Red Rose Cantata, Alma Thomas


One way I've been finding new art has been looking at the National Gallery of Art's Collection Highlights page.

That led me to this lovely work by Alma Thomas: Red Rose Cantata.

I'd never heard of Alma Thomas before, and I was struck by the way she uses color - sometimes using several distinct colors on a canvas (the rainbow circle of Pansies in Washington, the thick and thin stripes of Autumn Drama) and other times devising space and variation from a single color, as with Red Rose Cantata and the 1973 Untitled in blue.

Looking at this work made me ponder, as non-representational art so often does: What was the artist thinking about when she first came up with the ideas for this piece? How much was pre-envisioned and how much was exploration? If I were trying to create this piece, to see and think as Thomas did, what would guide me to make this stroke oblique, to leave a bit of extra space around these strokes? How did it look to her, a foot from her face, as she was creating it? (It's a large work - a little over 4' x 5'. I would love to see it up close, in person, stand right in front of it and really study the choices behind the strokes.)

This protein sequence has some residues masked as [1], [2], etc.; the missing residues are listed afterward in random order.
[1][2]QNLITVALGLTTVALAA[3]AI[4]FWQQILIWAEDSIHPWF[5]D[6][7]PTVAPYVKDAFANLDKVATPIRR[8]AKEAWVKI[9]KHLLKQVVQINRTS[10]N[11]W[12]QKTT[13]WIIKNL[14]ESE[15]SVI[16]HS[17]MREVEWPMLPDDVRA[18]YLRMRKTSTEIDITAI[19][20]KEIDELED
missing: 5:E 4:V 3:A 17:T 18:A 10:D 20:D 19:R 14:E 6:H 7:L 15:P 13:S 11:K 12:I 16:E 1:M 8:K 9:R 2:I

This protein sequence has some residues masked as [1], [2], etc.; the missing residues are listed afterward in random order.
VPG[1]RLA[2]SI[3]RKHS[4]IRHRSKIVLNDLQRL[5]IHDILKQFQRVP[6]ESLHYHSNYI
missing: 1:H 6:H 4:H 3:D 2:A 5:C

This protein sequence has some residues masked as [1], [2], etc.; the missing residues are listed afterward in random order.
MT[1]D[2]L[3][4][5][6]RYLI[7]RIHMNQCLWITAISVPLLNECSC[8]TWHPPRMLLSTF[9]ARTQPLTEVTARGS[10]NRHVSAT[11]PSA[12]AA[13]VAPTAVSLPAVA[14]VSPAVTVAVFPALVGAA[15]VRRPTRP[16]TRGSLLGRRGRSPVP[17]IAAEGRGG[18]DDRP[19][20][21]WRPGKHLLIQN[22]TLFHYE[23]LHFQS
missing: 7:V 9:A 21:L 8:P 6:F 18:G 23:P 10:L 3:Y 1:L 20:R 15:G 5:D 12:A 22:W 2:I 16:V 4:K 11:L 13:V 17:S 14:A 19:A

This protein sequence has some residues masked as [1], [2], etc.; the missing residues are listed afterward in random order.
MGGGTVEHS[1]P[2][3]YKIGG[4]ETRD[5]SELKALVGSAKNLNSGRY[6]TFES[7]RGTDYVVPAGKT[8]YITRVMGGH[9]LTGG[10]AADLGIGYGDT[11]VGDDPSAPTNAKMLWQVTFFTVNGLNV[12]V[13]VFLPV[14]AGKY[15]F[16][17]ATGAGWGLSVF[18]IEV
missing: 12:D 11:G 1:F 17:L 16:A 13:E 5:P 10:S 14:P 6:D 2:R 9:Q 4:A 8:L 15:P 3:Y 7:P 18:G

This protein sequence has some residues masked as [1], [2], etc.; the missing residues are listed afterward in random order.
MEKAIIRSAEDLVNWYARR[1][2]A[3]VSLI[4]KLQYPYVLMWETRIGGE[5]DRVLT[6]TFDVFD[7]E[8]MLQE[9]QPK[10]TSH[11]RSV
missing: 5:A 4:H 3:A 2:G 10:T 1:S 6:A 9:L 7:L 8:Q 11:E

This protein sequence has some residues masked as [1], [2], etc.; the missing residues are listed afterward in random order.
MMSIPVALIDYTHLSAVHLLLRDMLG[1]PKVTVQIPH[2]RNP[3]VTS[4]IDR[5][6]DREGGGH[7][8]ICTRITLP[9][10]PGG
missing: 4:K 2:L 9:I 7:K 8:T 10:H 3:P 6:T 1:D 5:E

I really like the familiar in art - I like representational art, images I can recognize, expressions of beautiful landscapes and scenes. But I also love works that are completely new to me, that open all the questions of what art is and can be, how we can see, and how we can show others new visions.


a small preview of Red Rose Cantata, by Alma Thomas, a series of red paint brushstrokes